The Undergraduate Theses collections for Physics and Engineering Physics are now open for deposit. This year’s crop of top undergraduates in the Department of Physics and in the Engineering Physics program have the distinction of being the first undergrads to deposit their theses in the SDR. These two are the first of several honors theses collections opening this quarter. (The School of Education is assembling their collection together now, and two other departments may follow suit.)
Librarian Stella Ota manages the collections, working with faculty, staff, and the selected students to use the Self Deposit application. She has been collecting digital honors theses offline since 2010. When the ETD system launched in fall 2009, Stella had a vision for using a similar process to collect the Physics undergraduate theses for access and preservation in the SDR. Yet without a deposit interface, it proved to be challenging to track down each student, to have them sign a hard-copy deposit agreement, to collect the PDF files by thumbdrive or email, and to create the metadata. The Self Deposit workflow promises to make the whole process of collecting and archiving these works more systematic, more secure, and more efficient.
Since the Electronic Thesis and Dissertation system launched in November 2009, Stanford's PhD and Engineering graduate students have had the option to submit their culminating works either online or on paper. For many students, the choice is easy to make: electronic submission is convenient, quick, and costs nothing whereas the traditional option requires producing multiple printed copies of the thesis and paying an accompanying fee (starting at $126).
The Big Idea Festival was a big deal to the students enrolled in "Computers and Interfaces: Psychological and Societal Perspectives", an undergraduate course (Communications 169) taught by Cliff Nass in Winter 2013. The event, which took place at Stanford on March 11, was a showcase of projects produced by teams of students with the assignment to imagine and design innovative interactions between automobiles and the people who drive them.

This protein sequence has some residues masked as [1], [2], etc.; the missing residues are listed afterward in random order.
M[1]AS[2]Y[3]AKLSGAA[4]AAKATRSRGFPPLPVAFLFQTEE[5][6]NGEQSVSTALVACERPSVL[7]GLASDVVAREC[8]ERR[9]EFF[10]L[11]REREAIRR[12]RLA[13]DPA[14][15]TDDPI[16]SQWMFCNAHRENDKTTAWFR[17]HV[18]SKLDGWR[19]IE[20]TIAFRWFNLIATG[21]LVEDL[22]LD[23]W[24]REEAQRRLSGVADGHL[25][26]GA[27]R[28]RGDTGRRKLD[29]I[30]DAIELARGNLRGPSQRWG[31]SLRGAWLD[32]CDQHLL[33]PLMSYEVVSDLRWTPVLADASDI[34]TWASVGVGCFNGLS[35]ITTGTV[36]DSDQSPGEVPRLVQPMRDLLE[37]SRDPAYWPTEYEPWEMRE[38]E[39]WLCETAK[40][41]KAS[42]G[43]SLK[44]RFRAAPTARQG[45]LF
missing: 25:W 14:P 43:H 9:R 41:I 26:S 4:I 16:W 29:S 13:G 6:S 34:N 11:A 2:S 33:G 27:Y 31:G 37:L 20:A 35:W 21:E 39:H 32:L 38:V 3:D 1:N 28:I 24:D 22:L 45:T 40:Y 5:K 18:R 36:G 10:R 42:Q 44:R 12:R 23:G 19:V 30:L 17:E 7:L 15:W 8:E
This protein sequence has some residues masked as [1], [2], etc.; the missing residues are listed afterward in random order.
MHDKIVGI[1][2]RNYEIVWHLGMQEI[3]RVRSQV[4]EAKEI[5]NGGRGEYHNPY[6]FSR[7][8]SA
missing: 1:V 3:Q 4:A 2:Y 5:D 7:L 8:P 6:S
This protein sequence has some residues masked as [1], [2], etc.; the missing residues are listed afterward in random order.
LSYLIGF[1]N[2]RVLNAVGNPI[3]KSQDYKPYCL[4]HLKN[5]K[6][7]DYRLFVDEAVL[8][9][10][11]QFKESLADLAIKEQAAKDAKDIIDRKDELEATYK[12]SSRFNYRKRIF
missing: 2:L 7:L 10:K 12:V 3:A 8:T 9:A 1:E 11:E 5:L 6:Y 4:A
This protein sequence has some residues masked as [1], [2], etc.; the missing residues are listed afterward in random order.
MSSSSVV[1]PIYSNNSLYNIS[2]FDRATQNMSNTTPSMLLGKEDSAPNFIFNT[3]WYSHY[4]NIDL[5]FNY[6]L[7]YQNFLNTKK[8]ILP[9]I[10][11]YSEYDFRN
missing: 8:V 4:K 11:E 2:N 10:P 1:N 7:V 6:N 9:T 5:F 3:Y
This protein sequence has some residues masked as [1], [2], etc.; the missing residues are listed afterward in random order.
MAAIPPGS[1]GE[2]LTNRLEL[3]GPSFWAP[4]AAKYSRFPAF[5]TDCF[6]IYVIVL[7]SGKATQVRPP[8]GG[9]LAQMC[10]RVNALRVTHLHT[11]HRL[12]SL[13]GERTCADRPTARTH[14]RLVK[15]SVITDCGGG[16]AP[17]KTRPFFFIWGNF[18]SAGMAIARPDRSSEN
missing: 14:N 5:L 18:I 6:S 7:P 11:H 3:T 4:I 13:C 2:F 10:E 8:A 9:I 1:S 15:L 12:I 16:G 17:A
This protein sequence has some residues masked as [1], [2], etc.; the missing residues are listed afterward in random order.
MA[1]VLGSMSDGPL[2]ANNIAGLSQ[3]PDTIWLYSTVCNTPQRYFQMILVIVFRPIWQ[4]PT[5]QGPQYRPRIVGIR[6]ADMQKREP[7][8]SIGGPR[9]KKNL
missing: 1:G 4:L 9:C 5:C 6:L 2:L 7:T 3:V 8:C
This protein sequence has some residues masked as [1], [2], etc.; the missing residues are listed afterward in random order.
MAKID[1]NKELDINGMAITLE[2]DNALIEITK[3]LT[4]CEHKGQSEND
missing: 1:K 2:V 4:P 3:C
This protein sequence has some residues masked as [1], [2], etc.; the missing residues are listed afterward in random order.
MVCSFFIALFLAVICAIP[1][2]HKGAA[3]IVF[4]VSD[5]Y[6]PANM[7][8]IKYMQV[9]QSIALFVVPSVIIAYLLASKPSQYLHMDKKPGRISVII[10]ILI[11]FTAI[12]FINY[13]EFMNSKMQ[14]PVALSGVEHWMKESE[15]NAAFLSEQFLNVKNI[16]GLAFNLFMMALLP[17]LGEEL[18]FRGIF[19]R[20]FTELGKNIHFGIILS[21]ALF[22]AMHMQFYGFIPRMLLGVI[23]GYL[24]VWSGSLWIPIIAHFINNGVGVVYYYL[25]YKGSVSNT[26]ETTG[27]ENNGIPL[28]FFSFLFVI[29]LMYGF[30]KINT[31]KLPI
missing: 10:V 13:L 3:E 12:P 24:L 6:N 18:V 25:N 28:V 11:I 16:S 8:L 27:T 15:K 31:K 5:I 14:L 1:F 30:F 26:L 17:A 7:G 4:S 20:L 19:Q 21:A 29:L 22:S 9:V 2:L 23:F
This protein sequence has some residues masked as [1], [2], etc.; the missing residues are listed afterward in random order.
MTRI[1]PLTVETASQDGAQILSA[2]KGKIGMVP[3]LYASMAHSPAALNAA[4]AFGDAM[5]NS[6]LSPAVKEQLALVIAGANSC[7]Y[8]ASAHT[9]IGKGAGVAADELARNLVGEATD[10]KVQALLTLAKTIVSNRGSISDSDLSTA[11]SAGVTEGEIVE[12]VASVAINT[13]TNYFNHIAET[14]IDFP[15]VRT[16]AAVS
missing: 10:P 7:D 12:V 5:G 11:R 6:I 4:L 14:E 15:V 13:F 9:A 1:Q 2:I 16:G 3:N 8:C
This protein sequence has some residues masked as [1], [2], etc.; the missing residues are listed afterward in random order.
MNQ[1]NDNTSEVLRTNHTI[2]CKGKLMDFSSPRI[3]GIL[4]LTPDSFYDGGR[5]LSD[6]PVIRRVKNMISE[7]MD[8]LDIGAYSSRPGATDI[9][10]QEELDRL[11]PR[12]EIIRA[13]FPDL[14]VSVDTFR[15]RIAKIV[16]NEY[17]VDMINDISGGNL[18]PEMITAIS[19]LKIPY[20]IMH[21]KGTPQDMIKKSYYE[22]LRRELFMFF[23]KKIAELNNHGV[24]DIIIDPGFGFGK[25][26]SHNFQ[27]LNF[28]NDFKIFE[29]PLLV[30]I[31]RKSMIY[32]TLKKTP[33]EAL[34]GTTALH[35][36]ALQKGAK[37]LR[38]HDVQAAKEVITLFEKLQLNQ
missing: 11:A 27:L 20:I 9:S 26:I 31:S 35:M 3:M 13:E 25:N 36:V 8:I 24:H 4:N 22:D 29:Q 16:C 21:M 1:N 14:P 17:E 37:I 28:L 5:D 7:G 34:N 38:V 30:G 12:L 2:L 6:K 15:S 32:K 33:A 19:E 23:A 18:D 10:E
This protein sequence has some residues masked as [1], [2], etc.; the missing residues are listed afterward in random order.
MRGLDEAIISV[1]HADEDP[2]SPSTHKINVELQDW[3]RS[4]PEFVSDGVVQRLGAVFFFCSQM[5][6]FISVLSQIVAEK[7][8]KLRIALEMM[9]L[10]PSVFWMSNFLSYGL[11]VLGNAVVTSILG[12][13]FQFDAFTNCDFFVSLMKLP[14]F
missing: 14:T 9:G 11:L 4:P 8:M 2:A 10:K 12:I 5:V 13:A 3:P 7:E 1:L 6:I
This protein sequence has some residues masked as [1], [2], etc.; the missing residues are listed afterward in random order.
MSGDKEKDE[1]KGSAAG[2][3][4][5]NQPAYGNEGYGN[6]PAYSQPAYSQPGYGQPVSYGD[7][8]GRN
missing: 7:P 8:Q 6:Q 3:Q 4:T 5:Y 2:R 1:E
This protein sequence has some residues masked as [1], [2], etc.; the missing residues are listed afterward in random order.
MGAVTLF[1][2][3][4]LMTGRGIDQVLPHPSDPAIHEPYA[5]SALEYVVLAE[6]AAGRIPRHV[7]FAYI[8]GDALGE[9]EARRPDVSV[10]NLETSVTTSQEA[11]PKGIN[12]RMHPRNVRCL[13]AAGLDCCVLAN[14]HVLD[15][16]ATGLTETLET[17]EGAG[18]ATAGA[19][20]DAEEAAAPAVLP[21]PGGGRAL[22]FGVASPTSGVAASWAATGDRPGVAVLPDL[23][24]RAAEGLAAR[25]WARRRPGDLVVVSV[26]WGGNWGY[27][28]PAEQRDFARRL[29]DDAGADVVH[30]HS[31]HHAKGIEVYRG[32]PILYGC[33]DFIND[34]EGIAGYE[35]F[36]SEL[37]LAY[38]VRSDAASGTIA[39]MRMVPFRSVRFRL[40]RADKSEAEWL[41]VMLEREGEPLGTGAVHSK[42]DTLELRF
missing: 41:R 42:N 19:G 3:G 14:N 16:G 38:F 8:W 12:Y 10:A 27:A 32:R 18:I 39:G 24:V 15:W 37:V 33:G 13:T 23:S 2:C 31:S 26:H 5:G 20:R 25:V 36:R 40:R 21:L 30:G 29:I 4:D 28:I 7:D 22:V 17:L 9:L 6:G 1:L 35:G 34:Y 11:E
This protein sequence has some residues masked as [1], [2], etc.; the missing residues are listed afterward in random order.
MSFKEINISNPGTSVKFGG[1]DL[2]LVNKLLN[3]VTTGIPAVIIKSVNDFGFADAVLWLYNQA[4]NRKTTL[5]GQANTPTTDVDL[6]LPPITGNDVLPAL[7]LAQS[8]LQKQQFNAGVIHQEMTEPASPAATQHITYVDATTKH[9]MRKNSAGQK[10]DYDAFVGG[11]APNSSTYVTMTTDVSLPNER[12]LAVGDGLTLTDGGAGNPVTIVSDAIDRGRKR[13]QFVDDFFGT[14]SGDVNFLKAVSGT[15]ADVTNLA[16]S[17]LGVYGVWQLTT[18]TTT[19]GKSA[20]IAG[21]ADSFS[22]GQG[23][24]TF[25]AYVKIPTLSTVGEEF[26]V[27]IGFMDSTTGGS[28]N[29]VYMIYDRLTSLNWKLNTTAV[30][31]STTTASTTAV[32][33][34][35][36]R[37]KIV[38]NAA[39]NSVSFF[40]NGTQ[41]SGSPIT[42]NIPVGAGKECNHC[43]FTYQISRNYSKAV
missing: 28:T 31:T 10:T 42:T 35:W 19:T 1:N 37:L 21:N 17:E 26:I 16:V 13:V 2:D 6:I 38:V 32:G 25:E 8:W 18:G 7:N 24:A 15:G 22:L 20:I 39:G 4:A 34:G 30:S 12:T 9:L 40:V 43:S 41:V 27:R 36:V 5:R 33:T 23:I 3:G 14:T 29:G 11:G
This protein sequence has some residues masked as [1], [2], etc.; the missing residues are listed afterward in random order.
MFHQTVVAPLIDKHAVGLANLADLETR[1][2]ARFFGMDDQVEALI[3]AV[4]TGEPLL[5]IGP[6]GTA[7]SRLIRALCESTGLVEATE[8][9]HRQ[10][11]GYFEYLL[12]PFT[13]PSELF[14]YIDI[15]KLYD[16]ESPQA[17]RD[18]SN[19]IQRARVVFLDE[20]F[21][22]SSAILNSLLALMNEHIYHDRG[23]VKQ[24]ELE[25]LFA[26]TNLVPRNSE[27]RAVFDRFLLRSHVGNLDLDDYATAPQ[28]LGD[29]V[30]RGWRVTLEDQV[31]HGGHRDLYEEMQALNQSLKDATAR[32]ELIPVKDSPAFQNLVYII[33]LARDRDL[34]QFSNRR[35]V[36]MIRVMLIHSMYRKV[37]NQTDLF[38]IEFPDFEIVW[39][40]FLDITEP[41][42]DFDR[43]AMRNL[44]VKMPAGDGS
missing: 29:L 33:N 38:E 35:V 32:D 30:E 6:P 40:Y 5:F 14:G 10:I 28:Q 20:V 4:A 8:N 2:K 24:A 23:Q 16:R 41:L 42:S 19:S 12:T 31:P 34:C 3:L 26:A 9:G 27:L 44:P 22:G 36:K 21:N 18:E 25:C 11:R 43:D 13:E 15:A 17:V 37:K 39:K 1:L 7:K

There is the Intuition rental car, a semi-autonomous vehicle marketed to vacationers, and there is the car that never forgets. With Xpress, you can more easily share your emotions with drivers around you and rate better with insurance companies for the number of “thumbs-up” messages you receive from fellow drivers. Looking for a personalized driving experience? Try FollowMe: “Sync your phone with any new car and automatically have all of your personal preferences (ranging from auto-tinted to glass settings to your favorite radio stations) follow you!”
Clearly this is new and fertile ground for the automotive and technology industries, and you can better believe carmakers in attendance at the Festival were interested in the fresh ideas coming from the minds of today’s Stanford students. Wired magazine was there to report on it.
The Big Idea Festival is also the newest collection in the Stanford Digital Repository. Professor Nass gathered the students’ final project files and provided them, along with the event program containing some basic descriptive metadata, to SUL as a real use case for a pilot with the new SDR Self-Deposit application. A small team of DLSSers threw a “deposit party” with Regina Roberts, subject specialist for Communications, where we shared some lunch while uploading the narratives and storyboards as submitted by the students. It was a fun and quick way to get the collection’s 75 items into the repository. As a bonus, now more SUL staff have some hands-on experience with the SDR Self-Deposit software.
We will see more collections of student works coming to the SDR. This spring, students enrolled in ME310 will deposit their team projects directly in the SDR for long-term preservation and access, adding to the existing collection of digitized reports like this one in the ME310 archival collection.